Monday, June 25, 2007

Bellevue's memory garden could be a treasure lost

As the wrangling over the fate of Bellevue Woman's Hospital continues, some former patients fear the closing of the facility will mean losing a connection to babies, lost.

"When you walk up through the archway and you see the brick with your daughter's name, what do you think?"
"Well, I did think and I still I hope to think it'll be there forever and ever,"
says Joanne Ryan, a supporter of Bellevue.

But with the fate of Bellevue Woman's Hospital on the line, this special garden of hope could be lost. The garden is an outgrowth of the new beginnings support group for families who lose a baby. Debbie Chesky, a social worker and now Bellevue's Director of Marketing founded that group after she suffered her second miscarriage.

"This is a cemetery for many people, even tough there aren't any babies that are buried here. This represents that to them and I think it's gonna be devastating for the parents," says Debbie Chesky.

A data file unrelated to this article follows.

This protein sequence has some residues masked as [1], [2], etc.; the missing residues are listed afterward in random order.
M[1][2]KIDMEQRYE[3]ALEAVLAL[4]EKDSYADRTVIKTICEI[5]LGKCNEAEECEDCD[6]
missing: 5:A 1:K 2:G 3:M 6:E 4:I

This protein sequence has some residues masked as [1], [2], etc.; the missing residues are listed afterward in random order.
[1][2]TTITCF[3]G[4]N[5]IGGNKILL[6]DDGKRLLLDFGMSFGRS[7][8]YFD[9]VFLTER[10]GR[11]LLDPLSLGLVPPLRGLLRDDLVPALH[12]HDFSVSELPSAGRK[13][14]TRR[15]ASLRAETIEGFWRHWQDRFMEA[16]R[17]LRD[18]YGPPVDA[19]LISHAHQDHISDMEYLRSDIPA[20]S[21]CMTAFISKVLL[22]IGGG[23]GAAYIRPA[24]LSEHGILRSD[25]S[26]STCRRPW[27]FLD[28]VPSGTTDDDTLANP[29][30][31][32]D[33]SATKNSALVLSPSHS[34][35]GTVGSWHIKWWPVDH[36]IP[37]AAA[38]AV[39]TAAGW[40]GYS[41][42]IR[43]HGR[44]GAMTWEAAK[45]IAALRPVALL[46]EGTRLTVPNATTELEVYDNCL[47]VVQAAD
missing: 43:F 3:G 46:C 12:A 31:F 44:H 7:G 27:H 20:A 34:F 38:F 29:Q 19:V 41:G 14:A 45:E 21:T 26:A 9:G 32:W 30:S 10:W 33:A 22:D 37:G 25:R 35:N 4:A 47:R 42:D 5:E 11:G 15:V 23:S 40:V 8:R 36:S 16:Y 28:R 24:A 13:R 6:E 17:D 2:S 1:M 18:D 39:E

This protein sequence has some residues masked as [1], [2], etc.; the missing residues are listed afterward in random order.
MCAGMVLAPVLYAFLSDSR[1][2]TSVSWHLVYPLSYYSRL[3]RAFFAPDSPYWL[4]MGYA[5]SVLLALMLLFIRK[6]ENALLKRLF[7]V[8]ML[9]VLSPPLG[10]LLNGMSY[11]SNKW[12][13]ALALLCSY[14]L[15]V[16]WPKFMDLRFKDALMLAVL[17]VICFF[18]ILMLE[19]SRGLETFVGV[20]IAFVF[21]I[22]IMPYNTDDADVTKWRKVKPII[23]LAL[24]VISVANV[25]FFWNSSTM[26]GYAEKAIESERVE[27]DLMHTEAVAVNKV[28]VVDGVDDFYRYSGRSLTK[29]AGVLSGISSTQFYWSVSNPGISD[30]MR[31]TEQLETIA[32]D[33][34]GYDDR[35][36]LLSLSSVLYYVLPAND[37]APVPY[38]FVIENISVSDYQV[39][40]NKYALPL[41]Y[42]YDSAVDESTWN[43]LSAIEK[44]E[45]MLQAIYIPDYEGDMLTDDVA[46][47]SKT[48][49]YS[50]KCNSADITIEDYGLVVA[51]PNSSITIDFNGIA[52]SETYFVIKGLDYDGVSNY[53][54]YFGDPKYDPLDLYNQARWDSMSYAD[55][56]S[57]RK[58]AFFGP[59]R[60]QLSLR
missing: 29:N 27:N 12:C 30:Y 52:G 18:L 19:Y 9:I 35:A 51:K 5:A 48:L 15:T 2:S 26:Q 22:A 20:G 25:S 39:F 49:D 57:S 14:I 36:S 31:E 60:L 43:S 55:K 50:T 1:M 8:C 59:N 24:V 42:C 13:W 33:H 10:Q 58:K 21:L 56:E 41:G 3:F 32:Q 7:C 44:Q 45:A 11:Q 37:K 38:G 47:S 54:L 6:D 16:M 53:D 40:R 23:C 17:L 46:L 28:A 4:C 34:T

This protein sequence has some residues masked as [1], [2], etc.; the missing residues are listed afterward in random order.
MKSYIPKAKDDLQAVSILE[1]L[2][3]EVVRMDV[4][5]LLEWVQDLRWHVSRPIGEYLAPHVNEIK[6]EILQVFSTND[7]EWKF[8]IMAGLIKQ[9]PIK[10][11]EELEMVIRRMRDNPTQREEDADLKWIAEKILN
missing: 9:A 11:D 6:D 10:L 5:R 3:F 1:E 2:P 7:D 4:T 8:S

The parents do all the planting and maintenance of the garden.

"I had a late term loss and I am here and I weeded and I planted flowers and I took care of these plants because I couldn't take care of my daughter. This is how I take care of her," said a tearful Joanne Ryan.

Debbie, Joanne and all the other parents whose memories are bound up in this garden fear having to deal with another loss if the hospital closes. There would be no guarantee the garden could survive.

"It's a community; it's so much more than just a hospital. I can't for the life of me understand why they picked this place to close," said Joanne Ryan.


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